Wednesday, October 31, 2012

everyone loves a pumpkin.

Marketing the seasons is nothing new. According to retailers, school starts in July, Halloween in August, Thanksgiving in September, and Christmas...well, it seems like any time is a good time to start your Christmas shopping.

The pumpkin market, though, is in a class all by itself. When fall hits, every restaurant, coffee shop, and grocery store plasters their walls with posters advertising pumpkin spice fill-in-the-blank. The pumpkin phenomenon may have gotten out of hand. This assertion might make me sound like an old lady screaming at trick-or-treaters to get off my lawn...except I'm about to offer you a pumpkin recipe.

One of my friends had a pumpkin-themed potluck last night, and as much as I make fun of the pumpkin trend, everyone brought something delicious that included pumpkin. Pumpkin ravioli, pumpkin salad, pumpkin pizza, pumpkin pie, pumpkin cookies, a fabulous pumpkin bourbon milkshake (heavy on the bourbon, light on the pumpkin)...the list goes on. I decided to go whole hog (whole gourd?) and hollow out an entire pumpkin, stuff it, and bake it.

I knew I would get points for presentation, but I honestly didn't have incredibly high hopes for this combination of flavors. As it turned out, they melded perfectly. Although my serving method wasn't perfect--I just stuck a spoon into the stuffing, so most people only ate that and didn't get any pumpkin--I combined the two on my plate with wonderful results. Next time I would follow the directions Dorie Greenspan offers and either slice the pumpkin with the stuffing for individual portions, or scoop it all into a big bowl and mix it up.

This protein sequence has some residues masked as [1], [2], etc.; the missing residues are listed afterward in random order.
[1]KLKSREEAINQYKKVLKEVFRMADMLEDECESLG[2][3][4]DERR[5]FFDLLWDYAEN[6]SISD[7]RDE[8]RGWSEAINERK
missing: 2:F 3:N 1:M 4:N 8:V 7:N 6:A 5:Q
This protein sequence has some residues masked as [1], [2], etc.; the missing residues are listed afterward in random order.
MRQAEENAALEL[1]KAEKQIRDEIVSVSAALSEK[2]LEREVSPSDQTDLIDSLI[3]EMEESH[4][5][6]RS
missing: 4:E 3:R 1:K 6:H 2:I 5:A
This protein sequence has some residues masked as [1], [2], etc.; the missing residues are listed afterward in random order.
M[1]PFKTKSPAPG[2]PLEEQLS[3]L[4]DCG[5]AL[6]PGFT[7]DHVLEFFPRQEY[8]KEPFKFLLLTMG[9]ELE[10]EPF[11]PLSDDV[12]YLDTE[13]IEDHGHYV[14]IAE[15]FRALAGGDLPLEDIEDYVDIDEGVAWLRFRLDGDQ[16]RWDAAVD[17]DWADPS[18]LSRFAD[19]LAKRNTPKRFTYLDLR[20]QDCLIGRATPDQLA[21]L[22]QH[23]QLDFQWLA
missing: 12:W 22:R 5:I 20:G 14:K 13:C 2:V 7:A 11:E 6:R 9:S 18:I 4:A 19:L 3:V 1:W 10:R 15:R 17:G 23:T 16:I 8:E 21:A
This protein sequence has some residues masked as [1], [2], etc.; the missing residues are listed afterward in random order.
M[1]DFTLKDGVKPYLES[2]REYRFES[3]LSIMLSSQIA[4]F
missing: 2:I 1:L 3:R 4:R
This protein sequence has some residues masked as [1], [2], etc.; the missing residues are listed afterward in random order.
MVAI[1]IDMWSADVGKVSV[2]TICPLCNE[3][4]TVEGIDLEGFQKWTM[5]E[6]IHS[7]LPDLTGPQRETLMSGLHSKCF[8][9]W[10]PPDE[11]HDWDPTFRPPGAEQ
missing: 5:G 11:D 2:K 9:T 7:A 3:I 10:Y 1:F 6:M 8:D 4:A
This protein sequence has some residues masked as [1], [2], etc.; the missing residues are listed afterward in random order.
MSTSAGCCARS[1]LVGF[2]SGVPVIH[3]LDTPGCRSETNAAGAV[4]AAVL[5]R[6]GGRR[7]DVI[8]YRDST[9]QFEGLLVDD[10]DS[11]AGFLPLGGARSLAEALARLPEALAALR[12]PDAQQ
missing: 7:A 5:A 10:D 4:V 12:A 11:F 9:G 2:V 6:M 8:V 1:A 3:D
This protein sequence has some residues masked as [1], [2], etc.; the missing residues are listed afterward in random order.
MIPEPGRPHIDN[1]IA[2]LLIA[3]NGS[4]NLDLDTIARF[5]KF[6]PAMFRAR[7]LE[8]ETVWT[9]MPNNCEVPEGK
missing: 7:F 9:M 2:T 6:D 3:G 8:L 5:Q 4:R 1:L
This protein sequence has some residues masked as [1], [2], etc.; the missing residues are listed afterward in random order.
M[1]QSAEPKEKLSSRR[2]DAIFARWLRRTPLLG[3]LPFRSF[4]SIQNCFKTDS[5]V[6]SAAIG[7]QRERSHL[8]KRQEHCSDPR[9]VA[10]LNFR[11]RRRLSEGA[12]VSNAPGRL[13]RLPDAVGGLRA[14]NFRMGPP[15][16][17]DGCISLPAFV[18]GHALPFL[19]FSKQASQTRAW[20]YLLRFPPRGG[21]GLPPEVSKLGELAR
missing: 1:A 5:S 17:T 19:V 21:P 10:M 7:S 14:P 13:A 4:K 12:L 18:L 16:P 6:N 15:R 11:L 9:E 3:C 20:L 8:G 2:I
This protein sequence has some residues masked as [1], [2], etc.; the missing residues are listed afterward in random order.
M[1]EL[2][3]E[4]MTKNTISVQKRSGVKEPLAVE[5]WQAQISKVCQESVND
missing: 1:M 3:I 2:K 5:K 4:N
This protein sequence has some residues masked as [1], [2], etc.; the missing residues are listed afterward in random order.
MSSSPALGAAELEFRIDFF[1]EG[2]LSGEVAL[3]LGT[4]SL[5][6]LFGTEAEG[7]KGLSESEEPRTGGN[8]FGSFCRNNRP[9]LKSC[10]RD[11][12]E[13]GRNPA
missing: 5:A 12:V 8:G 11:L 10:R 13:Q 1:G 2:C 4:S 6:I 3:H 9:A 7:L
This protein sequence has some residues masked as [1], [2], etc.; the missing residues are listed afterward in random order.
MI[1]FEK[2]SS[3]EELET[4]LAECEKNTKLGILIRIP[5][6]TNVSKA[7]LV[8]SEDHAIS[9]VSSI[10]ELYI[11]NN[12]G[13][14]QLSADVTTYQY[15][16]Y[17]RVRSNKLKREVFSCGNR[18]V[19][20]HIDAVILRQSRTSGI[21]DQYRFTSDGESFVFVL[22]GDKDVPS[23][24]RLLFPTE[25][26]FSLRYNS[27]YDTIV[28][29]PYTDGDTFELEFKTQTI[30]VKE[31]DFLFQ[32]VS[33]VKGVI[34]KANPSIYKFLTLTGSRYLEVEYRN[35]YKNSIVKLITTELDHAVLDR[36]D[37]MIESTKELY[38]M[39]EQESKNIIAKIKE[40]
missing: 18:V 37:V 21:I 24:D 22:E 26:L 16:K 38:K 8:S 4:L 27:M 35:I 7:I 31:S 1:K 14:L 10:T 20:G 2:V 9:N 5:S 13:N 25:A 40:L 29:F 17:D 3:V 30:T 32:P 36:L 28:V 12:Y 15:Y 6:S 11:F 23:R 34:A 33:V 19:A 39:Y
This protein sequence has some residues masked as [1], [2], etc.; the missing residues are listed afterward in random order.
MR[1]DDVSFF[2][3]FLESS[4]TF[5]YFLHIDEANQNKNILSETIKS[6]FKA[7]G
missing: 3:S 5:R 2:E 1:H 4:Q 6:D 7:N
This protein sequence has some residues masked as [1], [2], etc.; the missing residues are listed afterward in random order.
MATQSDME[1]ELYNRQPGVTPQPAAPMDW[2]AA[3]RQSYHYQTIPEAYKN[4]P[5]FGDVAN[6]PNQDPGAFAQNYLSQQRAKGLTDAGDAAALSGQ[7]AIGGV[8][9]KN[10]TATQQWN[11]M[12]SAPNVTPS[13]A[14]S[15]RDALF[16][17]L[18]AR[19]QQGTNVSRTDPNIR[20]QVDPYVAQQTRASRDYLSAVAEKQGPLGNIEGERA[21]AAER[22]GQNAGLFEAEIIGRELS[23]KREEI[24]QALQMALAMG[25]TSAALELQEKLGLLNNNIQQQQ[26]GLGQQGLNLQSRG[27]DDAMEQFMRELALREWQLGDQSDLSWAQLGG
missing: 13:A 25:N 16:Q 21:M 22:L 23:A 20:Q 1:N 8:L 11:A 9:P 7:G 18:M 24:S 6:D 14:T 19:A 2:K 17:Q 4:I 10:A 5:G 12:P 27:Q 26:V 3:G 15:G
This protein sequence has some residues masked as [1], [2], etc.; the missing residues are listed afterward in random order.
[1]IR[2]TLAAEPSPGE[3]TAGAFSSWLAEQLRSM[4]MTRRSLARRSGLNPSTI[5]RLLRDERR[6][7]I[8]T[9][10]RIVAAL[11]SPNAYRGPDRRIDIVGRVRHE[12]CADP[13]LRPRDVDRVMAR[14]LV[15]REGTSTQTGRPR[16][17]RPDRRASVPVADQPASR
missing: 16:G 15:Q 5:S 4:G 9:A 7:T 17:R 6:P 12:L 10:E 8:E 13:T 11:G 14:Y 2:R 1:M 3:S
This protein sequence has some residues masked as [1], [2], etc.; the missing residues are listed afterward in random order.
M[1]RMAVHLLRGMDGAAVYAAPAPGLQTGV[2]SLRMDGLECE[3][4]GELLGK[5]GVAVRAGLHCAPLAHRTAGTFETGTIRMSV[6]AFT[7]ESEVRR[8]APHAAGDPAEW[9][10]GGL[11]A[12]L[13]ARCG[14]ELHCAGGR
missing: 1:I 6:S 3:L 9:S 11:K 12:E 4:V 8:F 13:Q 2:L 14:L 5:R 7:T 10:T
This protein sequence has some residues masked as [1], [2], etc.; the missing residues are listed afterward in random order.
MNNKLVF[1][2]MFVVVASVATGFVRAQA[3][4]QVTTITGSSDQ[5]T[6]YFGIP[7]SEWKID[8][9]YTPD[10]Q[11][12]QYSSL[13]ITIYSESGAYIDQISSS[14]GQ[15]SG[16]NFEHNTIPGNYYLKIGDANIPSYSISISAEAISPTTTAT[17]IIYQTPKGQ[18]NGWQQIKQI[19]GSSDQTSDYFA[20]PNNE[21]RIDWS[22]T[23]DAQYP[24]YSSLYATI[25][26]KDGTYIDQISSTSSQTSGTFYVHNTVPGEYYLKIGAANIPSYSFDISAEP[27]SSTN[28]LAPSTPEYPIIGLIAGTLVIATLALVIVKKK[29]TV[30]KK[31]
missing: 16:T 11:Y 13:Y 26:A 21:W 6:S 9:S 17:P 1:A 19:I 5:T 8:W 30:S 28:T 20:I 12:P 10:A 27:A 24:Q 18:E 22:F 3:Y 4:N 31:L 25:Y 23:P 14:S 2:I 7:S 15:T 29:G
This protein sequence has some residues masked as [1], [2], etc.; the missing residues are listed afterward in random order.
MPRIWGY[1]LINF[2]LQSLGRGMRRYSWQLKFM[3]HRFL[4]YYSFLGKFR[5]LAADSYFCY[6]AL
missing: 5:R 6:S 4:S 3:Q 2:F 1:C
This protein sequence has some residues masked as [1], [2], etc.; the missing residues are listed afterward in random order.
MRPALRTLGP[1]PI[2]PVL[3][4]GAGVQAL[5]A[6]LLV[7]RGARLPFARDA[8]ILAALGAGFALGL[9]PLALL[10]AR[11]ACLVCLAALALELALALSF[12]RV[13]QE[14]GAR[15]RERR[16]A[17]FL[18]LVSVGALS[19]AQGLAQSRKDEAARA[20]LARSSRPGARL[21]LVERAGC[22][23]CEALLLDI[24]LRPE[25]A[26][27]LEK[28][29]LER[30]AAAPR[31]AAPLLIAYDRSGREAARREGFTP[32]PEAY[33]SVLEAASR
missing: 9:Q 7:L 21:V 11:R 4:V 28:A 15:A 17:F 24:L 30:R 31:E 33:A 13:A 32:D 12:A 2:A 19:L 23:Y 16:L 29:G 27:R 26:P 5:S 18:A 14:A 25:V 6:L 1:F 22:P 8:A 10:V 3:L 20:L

I made a vegetarian version, but if you're only serving this to meat eaters I would definitely add some bacon or sausage. You can use pretty much any combination of bread and cheese--whatever you think would go well together. No matter how you make it, this is one pumpkin recipe worth trying.

pumpkin stuffed with everything good
adapted from dorie greenspan
serves 6 as a side or 4 as a main course 

1 medium cooking pumpkin, 3 to 4 pounds
about 4 c bread, torn into chunks (I used cranberry pecan)
6 oz cheese, shredded (gruyere, emmentaler, cheddar, or whatever you like)
4 cloves garlic, minced
about 1/2 c heavy cream
freshly grated nutmeg
salt and pepper 

Place the oven rack on the bottom Preheat the oven to 350. Cut out the top of the pumpkin, leaving a large enough hole for your hand to fit. Remove the seeds from the pumpkin, and save them if you'd like to toast them. Rub the inside of the pumpkin with salt and pepper.

In a large bowl combine the bread, cheese, and garlic, and mix with your hands to combine. Stuff the pumpkin with the bread-cheese mixture, filling it but leaving space to put the cap back on.

Combine the cream with as much nutmeg, salt, and pepper as you think is necessary, and pour the cream mixture into the pumpkin, covering the bread but not submerging it in liquid.